For some courses, you'll need a minimum of 96 UCAS Tariff points to land a place, such as for the BSc Construction Management at the University of East London. Other institutions may expect more. For instance, you'll typically require 104 to 120 points for the BSc Construction Management at the University of Brighton and 112 for the BSc Construction Project Management offered by Oxford Brookes University.
Be sure to check with your chosen university before applying. Mature students who don't meet the minimum requirements, but already have significant industry experience, may also be considered.
To develop the skills needed to become a construction manager, you'll cover topics such as project management, the built environment, managing costs and relevant construction legislation.
Individual universities run their own set of compulsory and core modules, but all courses accredited by the CIOB will cover the essentials. You'll usually be expected to complete a dissertation or major project in your final year.
Graduates go on to careers as:
- construction managers
- project managers
- town planners
- and those working in building control and maintenance.
Another option at undergraduate level is to study for a foundation degree in construction management (FdSc). These courses last two years and are equivalent to two-thirds of a BSc degree. This may suit you if you don't meet the entry requirements for the full degree or aren’t sure whether you want to commit to a three or four-year course.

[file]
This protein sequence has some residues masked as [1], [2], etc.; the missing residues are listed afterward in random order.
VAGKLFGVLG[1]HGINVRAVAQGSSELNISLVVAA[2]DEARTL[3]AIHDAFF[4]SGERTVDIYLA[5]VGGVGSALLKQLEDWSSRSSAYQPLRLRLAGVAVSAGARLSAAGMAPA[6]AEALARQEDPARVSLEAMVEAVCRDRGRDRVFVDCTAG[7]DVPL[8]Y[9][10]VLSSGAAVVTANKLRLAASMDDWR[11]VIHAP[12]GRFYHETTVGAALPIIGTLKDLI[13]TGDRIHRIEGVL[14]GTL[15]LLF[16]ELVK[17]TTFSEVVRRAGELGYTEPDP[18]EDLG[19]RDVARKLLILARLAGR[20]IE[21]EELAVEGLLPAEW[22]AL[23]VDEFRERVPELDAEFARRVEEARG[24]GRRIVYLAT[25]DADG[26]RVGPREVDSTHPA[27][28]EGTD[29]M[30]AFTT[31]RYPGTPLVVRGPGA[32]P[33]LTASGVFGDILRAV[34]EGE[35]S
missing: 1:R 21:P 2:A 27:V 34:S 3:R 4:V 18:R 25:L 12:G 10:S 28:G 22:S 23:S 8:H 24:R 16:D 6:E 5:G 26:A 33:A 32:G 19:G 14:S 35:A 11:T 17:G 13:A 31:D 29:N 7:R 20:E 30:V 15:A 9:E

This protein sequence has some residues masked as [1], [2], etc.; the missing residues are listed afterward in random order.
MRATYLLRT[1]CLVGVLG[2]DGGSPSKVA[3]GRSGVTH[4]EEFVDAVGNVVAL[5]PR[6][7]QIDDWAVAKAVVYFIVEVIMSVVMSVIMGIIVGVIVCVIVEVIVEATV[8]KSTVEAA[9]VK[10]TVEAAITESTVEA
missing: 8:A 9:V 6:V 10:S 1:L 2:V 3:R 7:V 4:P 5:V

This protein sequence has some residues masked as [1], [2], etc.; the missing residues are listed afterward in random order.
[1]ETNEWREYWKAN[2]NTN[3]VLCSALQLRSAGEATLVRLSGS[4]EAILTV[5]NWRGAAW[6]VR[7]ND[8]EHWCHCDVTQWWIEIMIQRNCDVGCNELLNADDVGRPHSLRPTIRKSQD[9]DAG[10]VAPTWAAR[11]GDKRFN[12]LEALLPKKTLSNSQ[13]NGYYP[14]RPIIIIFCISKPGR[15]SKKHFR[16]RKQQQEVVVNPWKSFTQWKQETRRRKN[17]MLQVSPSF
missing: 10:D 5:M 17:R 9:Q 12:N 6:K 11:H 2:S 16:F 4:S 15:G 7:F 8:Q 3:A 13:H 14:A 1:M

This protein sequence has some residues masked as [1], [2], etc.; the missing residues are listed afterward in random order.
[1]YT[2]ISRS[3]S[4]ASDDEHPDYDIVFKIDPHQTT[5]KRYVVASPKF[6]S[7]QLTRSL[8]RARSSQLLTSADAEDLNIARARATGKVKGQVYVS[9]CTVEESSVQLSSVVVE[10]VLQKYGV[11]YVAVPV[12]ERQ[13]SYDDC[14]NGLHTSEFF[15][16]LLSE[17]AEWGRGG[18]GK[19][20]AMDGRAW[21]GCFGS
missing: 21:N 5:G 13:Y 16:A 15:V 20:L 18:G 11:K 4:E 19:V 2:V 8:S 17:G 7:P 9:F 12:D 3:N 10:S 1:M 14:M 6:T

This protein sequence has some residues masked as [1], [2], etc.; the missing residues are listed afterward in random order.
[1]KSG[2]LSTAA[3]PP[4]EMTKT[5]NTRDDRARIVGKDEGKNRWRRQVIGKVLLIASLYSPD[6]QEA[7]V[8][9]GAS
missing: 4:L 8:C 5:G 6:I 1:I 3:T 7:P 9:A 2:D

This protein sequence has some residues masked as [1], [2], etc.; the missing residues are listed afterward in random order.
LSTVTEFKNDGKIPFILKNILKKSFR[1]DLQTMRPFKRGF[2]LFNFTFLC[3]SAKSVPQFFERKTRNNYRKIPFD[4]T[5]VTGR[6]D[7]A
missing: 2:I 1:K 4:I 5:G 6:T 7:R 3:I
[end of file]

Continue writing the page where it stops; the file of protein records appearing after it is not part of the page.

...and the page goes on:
Bear in mind that foundation degrees tend to be more vocational, and part-time study is often available for those already working in the industry. What's more, you can decide to top-up a foundation degree to a full degree further down the line.
Should I study the Masters in construction management?
If you want an accredited construction management qualification but didn't study a course at undergraduate level, the subject is widely available as a postgraduate course. The most common courses are Master of Science (MSc) degrees in construction management or construction project management.
Studying one of these programmes can ensure you're ready to successfully oversee a construction project and can enter the profession equipped with the sought-after skills required by leading employers in this industry.
For entry onto a Masters course, you'll typically require at least a 2:1 undergraduate degree in a relevant subject. As a guide, The University of Manchester describes a relevant subject as being in 'the built environment or relevant engineering, science or management disciplines'.
For some postgraduate programmes, such as the University College of Estate Management's (UCEM) MSc Construction Management, a 2:2 will be sufficient.